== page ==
RV wiring basics - Fiberglass RV


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Old 01-17-2013, 08:25 AM   #1
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RV wiring basics

Since our rv's and boats share the common fiberglass parents, here is a good video on basic boat wiring that should also apply to our own Egg's wiring. Courtesy of Jamestown Distributors.
Sorry the video did not upload- here is the link
http://www.jamestowndistributors.com...gn=email011713
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Old 01-17-2013, 08:33 AM   #2
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Lets try this
Wiring Simplified - YouTube
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Old 01-17-2013, 10:07 AM   #3
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Good video. I like that they start out with warning against using Romex in an environment with vibration.
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Old 01-17-2013, 10:21 AM   #4
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I saw that, but I think it was in the context of 12v wiring, because later on it mentions other rules applicable to 120v systems, I'm sure romex is still okay for those 120v systems in a boat and or rv.
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Old 01-17-2013, 12:00 PM   #5
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Good Video!
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Old 01-17-2013, 12:24 PM   #6
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Originally Posted by cpaharley2008 View Post
I saw that, but I think it was in the context of 12v wiring, because later on it mentions other rules applicable to 120v systems, I'm sure romex is still okay for those 120v systems in a boat and or rv.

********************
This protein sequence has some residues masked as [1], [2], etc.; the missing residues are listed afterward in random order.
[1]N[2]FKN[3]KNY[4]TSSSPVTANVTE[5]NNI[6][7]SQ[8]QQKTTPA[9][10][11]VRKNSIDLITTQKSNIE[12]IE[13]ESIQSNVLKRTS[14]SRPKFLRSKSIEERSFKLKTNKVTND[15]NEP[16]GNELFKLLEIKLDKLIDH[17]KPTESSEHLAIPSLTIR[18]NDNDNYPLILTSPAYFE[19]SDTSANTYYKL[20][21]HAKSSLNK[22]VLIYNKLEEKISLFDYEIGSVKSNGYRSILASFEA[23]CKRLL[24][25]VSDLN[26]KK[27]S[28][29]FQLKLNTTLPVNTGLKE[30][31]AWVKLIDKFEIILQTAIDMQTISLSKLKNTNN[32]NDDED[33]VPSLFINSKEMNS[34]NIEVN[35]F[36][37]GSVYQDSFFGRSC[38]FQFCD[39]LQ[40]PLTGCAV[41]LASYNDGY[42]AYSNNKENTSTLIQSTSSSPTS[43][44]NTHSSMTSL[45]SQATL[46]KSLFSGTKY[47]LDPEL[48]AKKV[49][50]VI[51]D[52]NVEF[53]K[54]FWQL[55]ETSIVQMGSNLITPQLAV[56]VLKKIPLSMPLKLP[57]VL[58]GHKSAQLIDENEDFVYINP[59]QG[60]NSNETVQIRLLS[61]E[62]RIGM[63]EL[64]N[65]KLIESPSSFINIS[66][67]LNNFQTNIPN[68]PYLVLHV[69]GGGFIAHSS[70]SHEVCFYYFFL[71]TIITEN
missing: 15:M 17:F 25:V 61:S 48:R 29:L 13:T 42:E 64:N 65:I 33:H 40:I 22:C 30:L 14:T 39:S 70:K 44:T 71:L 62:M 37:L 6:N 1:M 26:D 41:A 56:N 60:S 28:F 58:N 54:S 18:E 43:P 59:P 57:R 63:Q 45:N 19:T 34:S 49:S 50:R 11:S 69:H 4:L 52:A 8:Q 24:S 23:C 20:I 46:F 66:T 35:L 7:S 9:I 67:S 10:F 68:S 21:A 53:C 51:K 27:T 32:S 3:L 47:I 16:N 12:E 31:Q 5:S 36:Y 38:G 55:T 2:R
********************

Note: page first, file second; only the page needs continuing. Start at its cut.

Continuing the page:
I'd be surprised, as the objection is that the solid wire breaks from exposure to vibration. Seems like a broken 110 volt wire would be just as problematic as a broken 12 volt wire.
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Old 01-17-2013, 12:29 PM   #7
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For marine applications I have used braided romex style wire, tinned copper. So its out there and honestly...if I was gonna add anything 110 volt I would use the braided wire cause trailers def get some vibration lol

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Old 01-17-2013, 12:30 PM   #8
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Good video. I like that they start out with warning against using Romex in an environment with vibration.
Trillium used 14 AWG solid wire for all their 120VAC wiring. What did they say was the problem? Is it metal fatigue? On my first 4500, the stranded 12VDC wire has suffered from corrosion. It looks like water wicked up under the insulation. It could just have been heat from the corroding crimp connection though. There are places where the last inch, under the insulation is badly corroded. The 14 AWG solid is still in good shape after 35 years.
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Old 01-17-2013, 12:40 PM   #9
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.........What did they say was the problem? Is it metal fatigue? ........
Video said metal fatigue from vibration and cited the marine standards that prohibit it.
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Old 01-17-2013, 12:41 PM   #10
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Tinned braided copper will last the longest... but they have only been doin that for so many years... but I always figure your better off useing better quality parts when you do a job so hopefully you wont have to ever redo it.

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Old 01-17-2013, 12:51 PM   #11
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Tinned stranded, (braided?) makes sense. Easier to solder as well.
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Old 01-17-2013, 05:22 PM   #12
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On my first 4500, the stranded 12VDC wire has suffered from corrosion. It looks like water wicked up under the insulation. It could just have been heat from the corroding crimp connection though.
A vintage trailer restorer convinced me to always shrink wrap all my connections and bare wires to avoid corrosion and to avoid connections from vibrating lose. I had found that some of my original tail light connections had come loose. Have used the shrink wrapping on all electrical changes since, may have to wait another 20 years to see if it really works though .
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Old 01-19-2013, 08:11 AM   #13